The tryptophan-laden turkey was eaten on Thanksgiving Day Thursday. The early-bird sales were earned in the pre-dawn hours on Black Friday. The Big Game was played on Small Business Saturday. And the super-duper online Christmas bargains begin Monday on Cyber Monday.
So what does that make today, the Sunday in the middle of all this gateway to the Grand Poobah of all holidays?
Well … most importantly, it is the Lord’s day. So the Sabbath is certainly one option in our naming scheme. However, every Sunday is the Lord’s day, so the Sabbath doesn’t make this particular Sunday stand out.
Second most important is it is the day that this pet column comes out in the paper! So Small Animal News Topics of Interest Sunday or SANTI Sunday could be a possibility.
However, once again, this column comes out every Sunday, so that title alone does not distinguish this particular Sunday of the Thanksgiving weekend.
In addition, SANTI Sunday sounds like Santa Sunday. This could wreak havoc on the world, cause all kinds of confusion and create a need for modified calendars with yet another date with bold letters at the bottom.
What about Split Decision Sunday? We are split between the fall holidays of Halloween and Thanksgiving and the winter holidays of Christmas and New Year’s.
We are split between Black Friday and Cyber Monday. Shopping in-store in the early hours of the morning or shopping online in our underwear.
We are split between cleaning up our house from the Thanksgiving festivities and setting out our decorations for Christmas.
We are split between the end of football season and the beginning of basketball season.
With all this discussion of splitting things, it seems prudent to mention (since this is a column about pet health care after all) something about splitting medications.
Have you ever paid attention to medication in general? Did you ever notice that some pills have a split (called a “score”) right down the middle of them?
This not only makes them easier to break in half, but assures us that those medications when broken in half have exactly the same amount of medication in each half.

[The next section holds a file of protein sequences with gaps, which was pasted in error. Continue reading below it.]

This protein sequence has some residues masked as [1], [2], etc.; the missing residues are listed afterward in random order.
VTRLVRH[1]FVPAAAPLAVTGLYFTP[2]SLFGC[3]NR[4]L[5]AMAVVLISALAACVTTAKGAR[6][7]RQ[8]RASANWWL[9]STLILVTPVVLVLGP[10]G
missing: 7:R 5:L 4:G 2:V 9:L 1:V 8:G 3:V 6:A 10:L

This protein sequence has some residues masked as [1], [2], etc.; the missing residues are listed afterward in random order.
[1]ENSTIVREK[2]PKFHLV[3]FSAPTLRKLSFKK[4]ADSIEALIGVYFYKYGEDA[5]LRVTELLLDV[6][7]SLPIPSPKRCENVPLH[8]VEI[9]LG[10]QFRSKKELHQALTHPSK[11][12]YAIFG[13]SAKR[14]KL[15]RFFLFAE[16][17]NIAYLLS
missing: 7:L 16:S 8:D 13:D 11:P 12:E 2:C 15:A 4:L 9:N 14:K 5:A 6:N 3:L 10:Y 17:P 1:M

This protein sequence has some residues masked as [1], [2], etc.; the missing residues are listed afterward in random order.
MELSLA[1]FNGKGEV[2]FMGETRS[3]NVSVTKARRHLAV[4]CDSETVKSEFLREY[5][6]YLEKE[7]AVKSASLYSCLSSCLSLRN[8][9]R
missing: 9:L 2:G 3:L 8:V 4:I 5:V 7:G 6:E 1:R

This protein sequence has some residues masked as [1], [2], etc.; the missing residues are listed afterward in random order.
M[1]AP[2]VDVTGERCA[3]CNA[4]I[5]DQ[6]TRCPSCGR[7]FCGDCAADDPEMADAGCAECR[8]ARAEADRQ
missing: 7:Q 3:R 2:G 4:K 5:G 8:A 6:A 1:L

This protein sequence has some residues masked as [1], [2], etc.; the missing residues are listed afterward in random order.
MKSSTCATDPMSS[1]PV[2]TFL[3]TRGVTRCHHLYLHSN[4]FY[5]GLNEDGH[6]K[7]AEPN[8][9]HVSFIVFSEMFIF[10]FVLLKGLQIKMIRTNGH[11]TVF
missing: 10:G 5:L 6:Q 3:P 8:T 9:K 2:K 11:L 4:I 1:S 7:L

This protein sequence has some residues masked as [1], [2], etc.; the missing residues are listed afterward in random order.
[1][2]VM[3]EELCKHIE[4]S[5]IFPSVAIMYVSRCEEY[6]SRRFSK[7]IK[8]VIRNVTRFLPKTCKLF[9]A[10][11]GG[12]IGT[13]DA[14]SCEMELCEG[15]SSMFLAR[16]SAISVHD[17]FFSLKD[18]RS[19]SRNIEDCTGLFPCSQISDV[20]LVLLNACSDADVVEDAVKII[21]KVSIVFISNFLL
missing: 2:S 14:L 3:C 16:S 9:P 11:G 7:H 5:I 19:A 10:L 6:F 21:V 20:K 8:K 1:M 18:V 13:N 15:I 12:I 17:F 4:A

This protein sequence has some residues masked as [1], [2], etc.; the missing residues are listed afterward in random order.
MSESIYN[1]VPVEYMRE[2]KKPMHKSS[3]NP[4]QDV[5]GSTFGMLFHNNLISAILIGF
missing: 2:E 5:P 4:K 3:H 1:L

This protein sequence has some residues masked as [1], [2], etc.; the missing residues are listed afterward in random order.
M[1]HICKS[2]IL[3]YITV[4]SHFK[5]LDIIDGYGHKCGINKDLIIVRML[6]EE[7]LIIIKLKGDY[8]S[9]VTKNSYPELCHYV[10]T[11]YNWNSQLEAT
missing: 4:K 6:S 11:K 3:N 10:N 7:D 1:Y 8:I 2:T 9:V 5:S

For example: A 20 mg medication with a score has exactly 10 mg in one half and 10 mg in the other half. The same cannot be said for a medication without a score.
A pill that does not have a score is likely to have the drug within it fairly evenly distributed throughout the pill. But it is not guaranteed to be homogeneous.
Unfortunately, because of the small size of many veterinary patients, it is often necessary to prescribe tiny amounts of certain medications. Sometimes these amounts are so small that they are not available as a whole tablet. Instead, sometimes it is necessary for us to halve or quarter certain medications in order to create a dosage small enough for our tiny patients.
As mentioned earlier, medications in the form of pills that look like actual pills are extremely likely to have the expected dosage in a half or a quarter tablet. Even if they are not scored.
However, one area of caution — heartworm and flea and tick prevention tablets. These flavored pills do NOT look like standard medication tablets but instead look like chewy treats for your pet. Because they are. They happen to be chewy treats for your pet with medicine in them.
Think of these medicated tablets like a monster cookie. You might be able to split the monster cookie exactly in half and get two M&M’s (50 percent) on each half. But you’re just as likely to break the cookie down the middle and get three M&M’s on one half (75 percent) and only one M&M (25 percent) on the other half.
Each tablet is guaranteed to have the labeled amount of medication in that tablet. However, these particular medications are not guaranteed to be evenly distributed throughout the tablet.
Therefore, splitting these medications is not a good practice. One particular heartworm medication is labeled for dogs from zero to 25 pounds. Any dog, whether it is three pounds or 23 pounds, should get a whole tablet.
If you have two 10-pound dogs, you should not split that medication in half. While one dog may be getting adequate protection (75 percent), the other dog may be getting only a portion of the dose (25 percent) it needs to actually protect it from heartworm.
There you have it — an FYI for pet care and a name for today: Split Decision Sunday. It has a nice ring to it. Maybe it will show up on 2018 calendars.
Dr. Adam Ferguson is the owner of Baker Animal Hospital in Cridersville. Since Thanksgiving is over, he is split on whether to wish his readers a Happy Belated Thanksgiving or a Merry Early Christmas. In either case, he feels he “scored” if you merely took time from your busy online shopping in your underwear to read it!